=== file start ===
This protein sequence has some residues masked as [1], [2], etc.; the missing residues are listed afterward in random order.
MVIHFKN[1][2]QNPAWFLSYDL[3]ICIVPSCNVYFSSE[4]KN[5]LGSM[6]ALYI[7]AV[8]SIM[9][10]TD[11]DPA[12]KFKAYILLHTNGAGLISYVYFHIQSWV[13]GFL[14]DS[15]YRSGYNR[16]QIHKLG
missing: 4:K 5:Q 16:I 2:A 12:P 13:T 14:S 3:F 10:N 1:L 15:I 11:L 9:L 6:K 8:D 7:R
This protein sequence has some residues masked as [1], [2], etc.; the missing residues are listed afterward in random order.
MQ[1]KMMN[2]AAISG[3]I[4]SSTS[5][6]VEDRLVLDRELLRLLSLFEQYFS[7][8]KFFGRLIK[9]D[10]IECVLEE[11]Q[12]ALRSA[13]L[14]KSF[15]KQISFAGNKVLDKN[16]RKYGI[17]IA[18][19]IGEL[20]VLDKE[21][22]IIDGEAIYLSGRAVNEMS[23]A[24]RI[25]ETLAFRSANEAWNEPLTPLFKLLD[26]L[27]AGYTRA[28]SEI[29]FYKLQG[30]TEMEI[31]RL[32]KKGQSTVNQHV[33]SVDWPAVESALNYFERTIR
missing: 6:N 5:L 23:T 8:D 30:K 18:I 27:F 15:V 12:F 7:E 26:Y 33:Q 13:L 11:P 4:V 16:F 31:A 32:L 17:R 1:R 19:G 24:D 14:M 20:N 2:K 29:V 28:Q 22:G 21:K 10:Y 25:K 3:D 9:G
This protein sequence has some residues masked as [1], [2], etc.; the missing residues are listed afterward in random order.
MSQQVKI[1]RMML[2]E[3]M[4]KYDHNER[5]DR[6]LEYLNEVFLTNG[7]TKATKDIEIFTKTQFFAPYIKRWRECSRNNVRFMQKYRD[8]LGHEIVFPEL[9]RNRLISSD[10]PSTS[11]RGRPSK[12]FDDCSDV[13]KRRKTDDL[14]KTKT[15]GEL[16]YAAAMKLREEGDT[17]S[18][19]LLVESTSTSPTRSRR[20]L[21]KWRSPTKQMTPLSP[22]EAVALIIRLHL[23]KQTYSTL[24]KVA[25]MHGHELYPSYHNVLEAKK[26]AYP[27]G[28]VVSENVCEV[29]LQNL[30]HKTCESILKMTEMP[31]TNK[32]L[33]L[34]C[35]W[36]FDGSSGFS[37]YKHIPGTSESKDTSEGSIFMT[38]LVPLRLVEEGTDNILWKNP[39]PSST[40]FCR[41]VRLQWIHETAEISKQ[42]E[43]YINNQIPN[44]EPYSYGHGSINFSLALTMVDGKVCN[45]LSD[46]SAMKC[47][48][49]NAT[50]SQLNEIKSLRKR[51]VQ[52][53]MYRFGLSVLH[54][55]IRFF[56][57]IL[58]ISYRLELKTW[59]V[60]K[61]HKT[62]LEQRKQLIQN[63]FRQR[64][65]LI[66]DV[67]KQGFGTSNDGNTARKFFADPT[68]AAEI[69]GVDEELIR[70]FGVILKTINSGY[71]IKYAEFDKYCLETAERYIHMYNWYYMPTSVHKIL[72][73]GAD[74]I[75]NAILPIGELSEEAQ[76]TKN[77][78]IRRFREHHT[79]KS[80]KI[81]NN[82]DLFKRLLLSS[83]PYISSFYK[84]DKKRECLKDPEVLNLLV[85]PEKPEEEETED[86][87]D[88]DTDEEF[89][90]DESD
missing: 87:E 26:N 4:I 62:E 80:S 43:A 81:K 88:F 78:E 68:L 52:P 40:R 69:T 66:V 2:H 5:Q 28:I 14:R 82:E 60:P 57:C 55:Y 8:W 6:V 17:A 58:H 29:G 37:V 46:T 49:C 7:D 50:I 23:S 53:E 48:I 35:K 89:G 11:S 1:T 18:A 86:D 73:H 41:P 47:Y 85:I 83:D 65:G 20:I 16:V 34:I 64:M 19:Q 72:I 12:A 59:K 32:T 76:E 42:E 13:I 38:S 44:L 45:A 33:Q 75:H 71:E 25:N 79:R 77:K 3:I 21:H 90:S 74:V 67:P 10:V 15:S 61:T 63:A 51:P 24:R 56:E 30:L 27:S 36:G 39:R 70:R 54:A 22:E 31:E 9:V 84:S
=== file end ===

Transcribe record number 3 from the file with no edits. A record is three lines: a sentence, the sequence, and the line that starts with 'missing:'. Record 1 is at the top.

This protein sequence has some residues masked as [1], [2], etc.; the missing residues are listed afterward in random order.
MSQQVKI[1]RMML[2]E[3]M[4]KYDHNER[5]DR[6]LEYLNEVFLTNG[7]TKATKDIEIFTKTQFFAPYIKRWRECSRNNVRFMQKYRD[8]LGHEIVFPEL[9]RNRLISSD[10]PSTS[11]RGRPSK[12]FDDCSDV[13]KRRKTDDL[14]KTKT[15]GEL[16]YAAAMKLREEGDT[17]S[18][19]LLVESTSTSPTRSRR[20]L[21]KWRSPTKQMTPLSP[22]EAVALIIRLHL[23]KQTYSTL[24]KVA[25]MHGHELYPSYHNVLEAKK[26]AYP[27]G[28]VVSENVCEV[29]LQNL[30]HKTCESILKMTEMP[31]TNK[32]L[33]L[34]C[35]W[36]FDGSSGFS[37]YKHIPGTSESKDTSEGSIFMT[38]LVPLRLVEEGTDNILWKNP[39]PSST[40]FCR[41]VRLQWIHETAEISKQ[42]E[43]YINNQIPN[44]EPYSYGHGSINFSLALTMVDGKVCN[45]LSD[46]SAMKC[47][48][49]NAT[50]SQLNEIKSLRKR[51]VQ[52][53]MYRFGLSVLH[54][55]IRFF[56][57]IL[58]ISYRLELKTW[59]V[60]K[61]HKT[62]LEQRKQLIQN[63]FRQR[64][65]LI[66]DV[67]KQGFGTSNDGNTARKFFADPT[68]AAEI[69]GVDEELIR[70]FGVILKTINSGY[71]IKYAEFDKYCLETAERYIHMYNWYYMPTSVHKIL[72][73]GAD[74]I[75]NAILPIGELSEEAQ[76]TKN[77][78]IRRFREHHT[79]KS[80]KI[81]NN[82]DLFKRLLLSS[83]PYISSFYK[84]DKKRECLKDPEVLNLLV[85]PEKPEEEETED[86][87]D[88]DTDEEF[89][90]DESD
missing: 87:E 26:N 4:I 62:E 80:S 43:A 81:K 88:F 78:E 68:L 52:P 40:R 69:T 66:V 2:H 5:Q 28:I 14:R 82:E 60:P 57:C 55:Y 8:W 6:V 17:A 58:H 29:G 37:V 46:T 49:C 7:D 50:I 23:S 53:E 48:I 35:K 89:G 11:S 1:T 18:A 86:D 73:H 41:P 47:Y 85:I 83:D 65:G 20:I 16:V 34:I 64:M 19:Q 72:I 12:A 59:K 32:T 76:E 42:E 13:I 38:S 44:L 45:A 33:Q 75:H 71:E 25:N 79:R 77:K 3:I 21:H 90:S 74:V 67:P 10:V 15:S 61:T 63:A 51:P 24:R 56:E 30:L 27:S 36:G 39:R 70:R 54:A 22:E 31:E 9:V 84:S